To many Singaporeans, simply mention Brunei and their instantaneous response would be, “It sounds boring. Is there anything to do there?” In this travel series, Malcolm explored the Abode of Peace and shares the hidden treasures from the last sovereign Malay Sultanate in the world.
My alarm woke me up. It was four o’clock in the afternoon. I made a quick trip to the bathroom to freshen up before making my way to the hotel lobby. I had two hours to shop and explore downtown before the agreed time to meet up with our tour guide. It was my first day at Brunei and I was curious to find out more.
We were hosted in Rizqun International Hotel. Conveniently located in the central business zone of Bandar Seri Begawan and connected to The Mall – one of the main shopping venues in the capital of Brunei. This four-star hotel welcomes travelers with its elaborated glass art decorations in the lobby. The swimming pool complements the needs of family with young children. Published rate for this hotel goes from B$320.00 but they run promotions from time to time with room rates starting from B$145.00 per night.
If you find the hotel’s wifi service pricy, simply hop over to The Mall to purchase a 3G SIM card. There are many shops selling mobile phones and related services. 3G SIM card are available at B$30, comes with a value of B$5. We also got a top up card of B$10, which last us through our 4 days 3 nights trip in Brunei. Special thanks to our friends at Royal Brunei Airlines who understood the needs of social media addicts like us, who cannot live without updating our Facebook, Twitter and Instagram and included the 3G SIM cards in our welcome package.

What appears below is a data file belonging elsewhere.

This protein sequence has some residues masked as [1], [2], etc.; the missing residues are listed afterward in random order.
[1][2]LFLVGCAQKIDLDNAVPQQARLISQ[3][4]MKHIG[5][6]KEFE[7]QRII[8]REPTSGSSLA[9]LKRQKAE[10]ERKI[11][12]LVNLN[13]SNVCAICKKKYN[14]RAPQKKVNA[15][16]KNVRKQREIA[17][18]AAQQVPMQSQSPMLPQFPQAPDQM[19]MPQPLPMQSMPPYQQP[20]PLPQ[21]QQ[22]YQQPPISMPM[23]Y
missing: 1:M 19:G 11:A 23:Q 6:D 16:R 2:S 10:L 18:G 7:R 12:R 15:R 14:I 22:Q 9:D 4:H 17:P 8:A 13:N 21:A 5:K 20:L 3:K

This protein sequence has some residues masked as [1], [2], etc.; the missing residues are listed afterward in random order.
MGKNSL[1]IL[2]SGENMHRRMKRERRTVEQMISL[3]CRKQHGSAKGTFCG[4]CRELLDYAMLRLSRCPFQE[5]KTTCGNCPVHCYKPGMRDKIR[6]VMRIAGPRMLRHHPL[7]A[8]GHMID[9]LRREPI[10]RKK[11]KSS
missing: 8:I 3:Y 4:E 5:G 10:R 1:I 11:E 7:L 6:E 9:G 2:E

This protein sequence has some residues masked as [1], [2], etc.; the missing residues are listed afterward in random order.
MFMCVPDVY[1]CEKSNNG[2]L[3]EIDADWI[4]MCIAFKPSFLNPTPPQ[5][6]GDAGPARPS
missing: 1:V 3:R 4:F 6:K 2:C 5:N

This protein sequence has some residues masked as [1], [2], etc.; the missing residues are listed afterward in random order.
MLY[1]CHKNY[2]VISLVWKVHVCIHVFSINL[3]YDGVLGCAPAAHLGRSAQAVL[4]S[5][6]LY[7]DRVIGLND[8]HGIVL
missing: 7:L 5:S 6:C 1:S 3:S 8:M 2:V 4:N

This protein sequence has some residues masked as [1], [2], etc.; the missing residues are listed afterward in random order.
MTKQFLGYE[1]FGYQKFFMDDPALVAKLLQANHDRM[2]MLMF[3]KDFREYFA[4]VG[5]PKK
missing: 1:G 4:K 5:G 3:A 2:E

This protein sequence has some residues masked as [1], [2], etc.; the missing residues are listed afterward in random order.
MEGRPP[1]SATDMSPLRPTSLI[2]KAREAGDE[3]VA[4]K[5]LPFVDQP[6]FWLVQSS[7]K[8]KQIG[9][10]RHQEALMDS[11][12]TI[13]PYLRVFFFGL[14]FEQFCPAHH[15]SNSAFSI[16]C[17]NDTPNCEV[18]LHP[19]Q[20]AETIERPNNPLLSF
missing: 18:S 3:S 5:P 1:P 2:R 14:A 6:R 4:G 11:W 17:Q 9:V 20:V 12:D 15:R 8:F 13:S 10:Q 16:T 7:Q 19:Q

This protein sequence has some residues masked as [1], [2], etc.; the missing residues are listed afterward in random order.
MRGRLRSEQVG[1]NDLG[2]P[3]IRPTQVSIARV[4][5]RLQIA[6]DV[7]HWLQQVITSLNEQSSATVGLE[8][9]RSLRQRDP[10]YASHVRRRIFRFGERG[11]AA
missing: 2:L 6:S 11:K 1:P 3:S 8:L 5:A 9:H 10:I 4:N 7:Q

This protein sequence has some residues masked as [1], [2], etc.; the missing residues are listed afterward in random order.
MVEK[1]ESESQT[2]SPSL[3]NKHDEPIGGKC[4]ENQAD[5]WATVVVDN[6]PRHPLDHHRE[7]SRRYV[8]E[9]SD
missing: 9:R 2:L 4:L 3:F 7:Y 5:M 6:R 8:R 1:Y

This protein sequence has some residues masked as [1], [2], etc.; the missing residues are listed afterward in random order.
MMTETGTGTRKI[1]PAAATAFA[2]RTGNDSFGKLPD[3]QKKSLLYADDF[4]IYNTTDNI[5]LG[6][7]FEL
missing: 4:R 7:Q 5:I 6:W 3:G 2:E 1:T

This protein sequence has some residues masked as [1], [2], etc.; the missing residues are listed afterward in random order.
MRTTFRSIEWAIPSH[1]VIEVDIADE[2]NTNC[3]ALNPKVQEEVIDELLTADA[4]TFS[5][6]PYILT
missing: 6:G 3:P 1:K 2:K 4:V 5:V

Surprisingly, The Mall and the surrounding areas of the town have every brand we have in Singapore. But instead of a spam of cookie cutter outlets in the malls of Singapore, most of the common brands have only a single shop in Brunei, at least that is true for McDonald’s.
I was able to spot Giordano, Pizza Hut, KFC and even Jollibee in Brunei. And Sushi Tei has recently opened an outlet in Bandar Seri Begawan. I also spotted a number of men in their traditional costumes. In Brunei, it is not uncommon to see men wearing Baju Melayu as an alternative dress code for work. Unlike Singapore, our Malay men normally only wear it during major celebrations like Hari Raya Puasa.
A chat with my tour guide, Tom from Sunshine Borneo Tours, I found that there is no goods and services tax (GST) in Brunei and Bruneians do not need to pay any income tax. Basically,they get to keep what they earn! Education is free up to university-level. Also medical and petrol are heavily subsidized as well. Bruneians only need to pay a token fee of B$1 per consultation for healthcare and if the medical assistance is not available in the country, they are sent overseas at the government’s expenses.
Another interesting fact is that Brunei practises ‘No Plastic Bags’ days from Friday to Sunday. I was rather surprised and certainly impressed with this oil-producing country. Our thoughtful tour guide also made it a point to remind us to bring a reusable shopping bag with us.
We began our Brunei by Night by first filling up our tummies at Portview Seafood Restaurant, a popular spot for locals. It is extremely busy at the end/beginning of the month when people received their paycheck. The restaurant offers an unobscured view of the water village at the opposite site of the bank.